The Houston Rockets and Philadelphia 76ers were probably the two most enigmatic teams of the 2019-20 NBA season. Houston pulled off an offseason blockbuster trade for Russell Westbrook, struggled to integrate him early and then started unleashing their potential with historic small-ball lineups (which led to them trading away Clint Capela). But they also looked vulnerable in early March, losing four of five going into the stoppage, and questions abounded over their ability to sustain the unconventional strategy in the playoffs.

On the other hand, the Sixers were one of the league’s tallest teams, but they were no less perplexing. Despite loads of on-paper talent, Philly spent most of the season drifting aimlessly — particularly as Joel Embiid and Ben Simmons battled injuries and doubts surfaced about how the roster fit together. Neither team was looking like a strong contender when play ceased, but both had enough talent to play themselves into postseason form by the start of the playoffs. Now, who knows?

How would a normal playoff have differed from … whatever we end up with?

In a typical NBA season, the true “best” team tends to win the championship a little under 50 percent of the time, at least according to research I conducted a decade ago.2 The NBA playoffs are the toughest test among the major North American men’s leagues because they are so deterministic; by contrast, the best NFL team wins the Super Bowl only about 24 percent of the time, and the best MLB team wins something like 29 percent of the time. But that’s under normal circumstances — not if the playoffs take on the format being reported last week:

“The NBA could decide to cancel the remainder of its regular season and create a play-in tournament for lower-seeded teams to enter the postseason. The league could then set up a best-of-five series for the first round, before moving to a one-and-done tournament to determine the two teams that will play in the NBA Finals, which would also be a best-of-five, people familiar with the planning said.”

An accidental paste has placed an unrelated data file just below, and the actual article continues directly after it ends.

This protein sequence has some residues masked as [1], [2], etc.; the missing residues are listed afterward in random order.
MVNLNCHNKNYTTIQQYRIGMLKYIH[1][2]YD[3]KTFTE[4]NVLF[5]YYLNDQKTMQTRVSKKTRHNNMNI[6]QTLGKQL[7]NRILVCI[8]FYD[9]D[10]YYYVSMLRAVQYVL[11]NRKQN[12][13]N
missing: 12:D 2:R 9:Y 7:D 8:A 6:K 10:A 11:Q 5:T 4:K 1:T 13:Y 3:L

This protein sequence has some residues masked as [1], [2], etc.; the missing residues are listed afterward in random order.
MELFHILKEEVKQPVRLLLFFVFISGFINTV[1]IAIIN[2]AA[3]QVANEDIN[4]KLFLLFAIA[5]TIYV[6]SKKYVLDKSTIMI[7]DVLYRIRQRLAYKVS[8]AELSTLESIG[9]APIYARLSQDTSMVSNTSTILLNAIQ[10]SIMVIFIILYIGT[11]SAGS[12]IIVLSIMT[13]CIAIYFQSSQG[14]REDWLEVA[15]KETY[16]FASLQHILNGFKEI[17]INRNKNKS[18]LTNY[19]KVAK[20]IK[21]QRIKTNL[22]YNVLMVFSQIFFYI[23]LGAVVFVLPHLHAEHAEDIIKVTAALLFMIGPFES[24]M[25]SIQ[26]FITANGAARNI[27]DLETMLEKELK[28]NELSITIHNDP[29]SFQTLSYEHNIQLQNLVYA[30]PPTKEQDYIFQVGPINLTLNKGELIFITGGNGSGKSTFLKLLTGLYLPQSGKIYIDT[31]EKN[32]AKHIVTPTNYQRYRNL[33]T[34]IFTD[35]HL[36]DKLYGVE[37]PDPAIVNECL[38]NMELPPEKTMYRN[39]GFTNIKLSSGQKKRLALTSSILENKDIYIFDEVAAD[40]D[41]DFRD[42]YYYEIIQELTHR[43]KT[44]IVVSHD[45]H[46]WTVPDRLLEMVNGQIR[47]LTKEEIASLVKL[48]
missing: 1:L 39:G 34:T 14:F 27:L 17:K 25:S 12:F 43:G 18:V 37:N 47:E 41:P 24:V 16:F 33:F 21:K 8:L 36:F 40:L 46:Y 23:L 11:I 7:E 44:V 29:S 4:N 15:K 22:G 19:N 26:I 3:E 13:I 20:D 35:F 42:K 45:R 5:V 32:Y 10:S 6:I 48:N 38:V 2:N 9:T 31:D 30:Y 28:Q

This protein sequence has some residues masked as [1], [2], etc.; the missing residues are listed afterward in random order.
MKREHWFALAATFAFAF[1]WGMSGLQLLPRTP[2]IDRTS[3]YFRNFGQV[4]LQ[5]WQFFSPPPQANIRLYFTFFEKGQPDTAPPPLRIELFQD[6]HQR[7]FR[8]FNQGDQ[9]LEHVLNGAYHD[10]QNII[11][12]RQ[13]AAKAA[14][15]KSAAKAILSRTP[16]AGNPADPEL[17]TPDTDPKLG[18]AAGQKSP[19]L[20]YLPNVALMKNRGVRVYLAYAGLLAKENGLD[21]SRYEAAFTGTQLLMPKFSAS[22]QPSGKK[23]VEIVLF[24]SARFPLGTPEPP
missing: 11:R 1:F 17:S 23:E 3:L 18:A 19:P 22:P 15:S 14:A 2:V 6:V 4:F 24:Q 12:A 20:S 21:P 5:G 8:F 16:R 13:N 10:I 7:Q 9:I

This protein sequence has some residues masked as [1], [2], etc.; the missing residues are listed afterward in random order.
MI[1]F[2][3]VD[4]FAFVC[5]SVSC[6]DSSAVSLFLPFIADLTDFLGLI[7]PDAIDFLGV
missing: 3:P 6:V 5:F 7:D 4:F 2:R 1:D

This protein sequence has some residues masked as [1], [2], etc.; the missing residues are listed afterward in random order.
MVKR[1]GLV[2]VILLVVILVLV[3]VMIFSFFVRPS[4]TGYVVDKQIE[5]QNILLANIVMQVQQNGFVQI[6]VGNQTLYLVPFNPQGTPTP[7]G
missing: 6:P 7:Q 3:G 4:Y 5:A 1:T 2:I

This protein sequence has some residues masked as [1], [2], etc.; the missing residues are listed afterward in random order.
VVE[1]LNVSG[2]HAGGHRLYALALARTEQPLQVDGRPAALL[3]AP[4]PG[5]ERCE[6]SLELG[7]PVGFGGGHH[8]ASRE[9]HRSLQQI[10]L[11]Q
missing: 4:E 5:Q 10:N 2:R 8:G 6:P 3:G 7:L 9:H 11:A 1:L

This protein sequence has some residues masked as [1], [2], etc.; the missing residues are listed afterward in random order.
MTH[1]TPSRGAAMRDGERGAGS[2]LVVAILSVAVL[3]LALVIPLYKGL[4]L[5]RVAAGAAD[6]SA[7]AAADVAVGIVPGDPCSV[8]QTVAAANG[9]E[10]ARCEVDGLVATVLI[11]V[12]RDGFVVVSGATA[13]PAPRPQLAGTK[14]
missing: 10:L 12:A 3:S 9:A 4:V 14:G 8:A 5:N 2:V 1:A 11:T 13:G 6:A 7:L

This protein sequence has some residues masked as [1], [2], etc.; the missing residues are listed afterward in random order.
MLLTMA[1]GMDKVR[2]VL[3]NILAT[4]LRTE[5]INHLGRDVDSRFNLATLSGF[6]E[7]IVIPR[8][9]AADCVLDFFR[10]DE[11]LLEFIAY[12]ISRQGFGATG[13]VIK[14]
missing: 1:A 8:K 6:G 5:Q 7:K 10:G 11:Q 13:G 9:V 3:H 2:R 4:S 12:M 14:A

If that happens, it could tangibly change the outcome of what already looked like an unusually wide-open season with a lot of strong contenders. To measure by how much, I reran my study from 2010 using Elo ratings3 to simulate the rest of the season 5,000 times under each of two different scenarios: playing out the regular season and playoffs as originally scheduled, and doing it under a hypothetical system that features a four-team play-in tournament for the final postseason slot in each conference and shortened series after that (including best-of-five for round 1 and the finals, and a one-and-done format for rounds 2 and 3).

Unsurprisingly, the modified playoff system would make it less likely that the best team by season’s end would be the champion:

Would the best team win in an abridged NBA playoff?

Average simulated Elo strength of an NBA champion and probability of the highest-rated team winning the title, 2019-20 season

Playoff System Champ’s Avg. Elo Rating Chance Best Team Wins
Regular 1703.9 44.0%
Shortened, with play-ins 1691.7 37.1

Based on 5,000 simulations of the remaining 2019-20 regular-season schedule and playoffs.

Maybe that’s actually an endorsement of this format; more uncertainty might mean more excitement. But most importantly, in these pairs of simulations — which are driven by the same underlying sets of talent ratings — only 28 percent gave us the exact same champion under both formats. So the odds are good that a compressed playoff format would alter the course of NBA history, compared with what we would have had in a full season.

And that’s assuming we even have a playoff to provide some kind of resolution to the season. Economically, the NBA has every reason to ensure that the playoffs happen, and fans are desperate to see how one of the most fascinating NBA seasons ever will end. But the virus sets the timeline, and we don’t know how long it will be before it’s safe to play games again — with or without fans. For now, the What Ifs are largely confined to the regular season, but if the playoffs are canceled, the list will grow much, much longer.

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  1. Adjusted for home-court advantage.

  2. That number is larger than something like our playoff odds, which give the favorite a 27 percent chance, because we don’t actually know who the best team of 2019-20 is. The 50 percent number is conditional on actually knowing who the strongest team is.

  3. With built-in uncertainty about each team’s true strength.

Neil Paine was the acting sports editor at FiveThirtyEight.